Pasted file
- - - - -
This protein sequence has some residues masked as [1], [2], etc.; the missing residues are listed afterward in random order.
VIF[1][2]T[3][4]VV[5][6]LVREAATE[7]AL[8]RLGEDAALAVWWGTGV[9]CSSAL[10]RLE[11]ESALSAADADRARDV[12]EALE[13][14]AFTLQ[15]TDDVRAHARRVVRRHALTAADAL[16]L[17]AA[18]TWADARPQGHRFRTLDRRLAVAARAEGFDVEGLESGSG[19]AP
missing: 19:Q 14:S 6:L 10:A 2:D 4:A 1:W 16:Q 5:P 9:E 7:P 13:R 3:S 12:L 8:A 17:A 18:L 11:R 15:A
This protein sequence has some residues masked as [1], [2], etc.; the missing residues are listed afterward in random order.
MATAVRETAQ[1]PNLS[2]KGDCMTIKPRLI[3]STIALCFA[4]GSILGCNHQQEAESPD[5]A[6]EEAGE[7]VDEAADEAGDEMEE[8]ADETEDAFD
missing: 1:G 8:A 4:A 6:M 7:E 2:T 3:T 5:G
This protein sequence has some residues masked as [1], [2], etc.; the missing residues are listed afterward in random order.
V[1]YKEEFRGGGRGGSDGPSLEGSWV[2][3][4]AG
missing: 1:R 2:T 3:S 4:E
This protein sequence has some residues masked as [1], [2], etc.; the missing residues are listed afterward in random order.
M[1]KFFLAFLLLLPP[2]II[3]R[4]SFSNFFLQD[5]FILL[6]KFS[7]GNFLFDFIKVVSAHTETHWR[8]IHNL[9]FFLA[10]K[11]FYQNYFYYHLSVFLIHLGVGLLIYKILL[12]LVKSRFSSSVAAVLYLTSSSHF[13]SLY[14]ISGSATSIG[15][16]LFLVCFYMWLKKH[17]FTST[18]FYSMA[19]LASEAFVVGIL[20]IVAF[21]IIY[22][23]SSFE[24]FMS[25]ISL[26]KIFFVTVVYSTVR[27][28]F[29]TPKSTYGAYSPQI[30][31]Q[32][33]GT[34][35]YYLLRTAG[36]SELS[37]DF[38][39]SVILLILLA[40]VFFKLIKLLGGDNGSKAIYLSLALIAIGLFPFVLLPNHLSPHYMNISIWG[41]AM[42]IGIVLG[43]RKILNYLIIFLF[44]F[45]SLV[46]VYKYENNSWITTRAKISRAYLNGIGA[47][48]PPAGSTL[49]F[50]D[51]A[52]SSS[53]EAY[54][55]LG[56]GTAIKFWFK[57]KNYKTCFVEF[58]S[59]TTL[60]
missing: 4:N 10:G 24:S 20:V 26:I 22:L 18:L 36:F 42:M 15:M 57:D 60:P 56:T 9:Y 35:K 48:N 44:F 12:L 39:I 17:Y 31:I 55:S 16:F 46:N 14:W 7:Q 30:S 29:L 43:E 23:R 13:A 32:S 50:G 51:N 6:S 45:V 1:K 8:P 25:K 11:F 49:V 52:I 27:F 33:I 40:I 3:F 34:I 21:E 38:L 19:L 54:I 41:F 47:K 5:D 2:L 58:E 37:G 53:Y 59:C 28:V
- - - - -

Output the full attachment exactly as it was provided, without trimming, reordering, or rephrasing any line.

This protein sequence has some residues masked as [1], [2], etc.; the missing residues are listed afterward in random order.
VIF[1][2]T[3][4]VV[5][6]LVREAATE[7]AL[8]RLGEDAALAVWWGTGV[9]CSSAL[10]RLE[11]ESALSAADADRARDV[12]EALE[13][14]AFTLQ[15]TDDVRAHARRVVRRHALTAADAL[16]L[17]AA[18]TWADARPQGHRFRTLDRRLAVAARAEGFDVEGLESGSG[19]AP
missing: 19:Q 14:S 6:L 10:A 2:D 4:A 1:W 16:Q 5:P 9:E 7:P 13:R 3:S 12:L 8:A 17:A 18:L 11:R 15:A
This protein sequence has some residues masked as [1], [2], etc.; the missing residues are listed afterward in random order.
MATAVRETAQ[1]PNLS[2]KGDCMTIKPRLI[3]STIALCFA[4]GSILGCNHQQEAESPD[5]A[6]EEAGE[7]VDEAADEAGDEMEE[8]ADETEDAFD
missing: 1:G 8:A 4:A 6:M 7:E 2:T 3:T 5:G
This protein sequence has some residues masked as [1], [2], etc.; the missing residues are listed afterward in random order.
V[1]YKEEFRGGGRGGSDGPSLEGSWV[2][3][4]AG
missing: 1:R 2:T 3:S 4:E
This protein sequence has some residues masked as [1], [2], etc.; the missing residues are listed afterward in random order.
M[1]KFFLAFLLLLPP[2]II[3]R[4]SFSNFFLQD[5]FILL[6]KFS[7]GNFLFDFIKVVSAHTETHWR[8]IHNL[9]FFLA[10]K[11]FYQNYFYYHLSVFLIHLGVGLLIYKILL[12]LVKSRFSSSVAAVLYLTSSSHF[13]SLY[14]ISGSATSIG[15][16]LFLVCFYMWLKKH[17]FTST[18]FYSMA[19]LASEAFVVGIL[20]IVAF[21]IIY[22][23]SSFE[24]FMS[25]ISL[26]KIFFVTVVYSTVR[27][28]F[29]TPKSTYGAYSPQI[30][31]Q[32][33]GT[34][35]YYLLRTAG[36]SELS[37]DF[38][39]SVILLILLA[40]VFFKLIKLLGGDNGSKAIYLSLALIAIGLFPFVLLPNHLSPHYMNISIWG[41]AM[42]IGIVLG[43]RKILNYLIIFLF[44]F[45]SLV[46]VYKYENNSWITTRAKISRAYLNGIGA[47][48]PPAGSTL[49]F[50]D[51]A[52]SSS[53]EAY[54][55]LG[56]GTAIKFWFK[57]KNYKTCFVEF[58]S[59]TTL[60]
missing: 4:N 10:G 24:S 20:V 26:I 22:L 18:L 36:F 42:M 15:M 57:D 60:P 56:T 9:Y 35:K 48:N 44:F 12:L 39:I 17:Y 31:I 55:S 16:F 46:N 14:W 7:Q 30:S 29:L 43:E 23:R 13:A 32:S 50:G 51:N 6:S 45:V 1:K 8:P 25:K 11:F 49:V 52:I 27:F 33:I 40:I 3:F 34:I 21:E 38:L 19:L 54:I 41:F 47:K 5:D 2:L 58:E 37:G 53:Y 59:C 28:V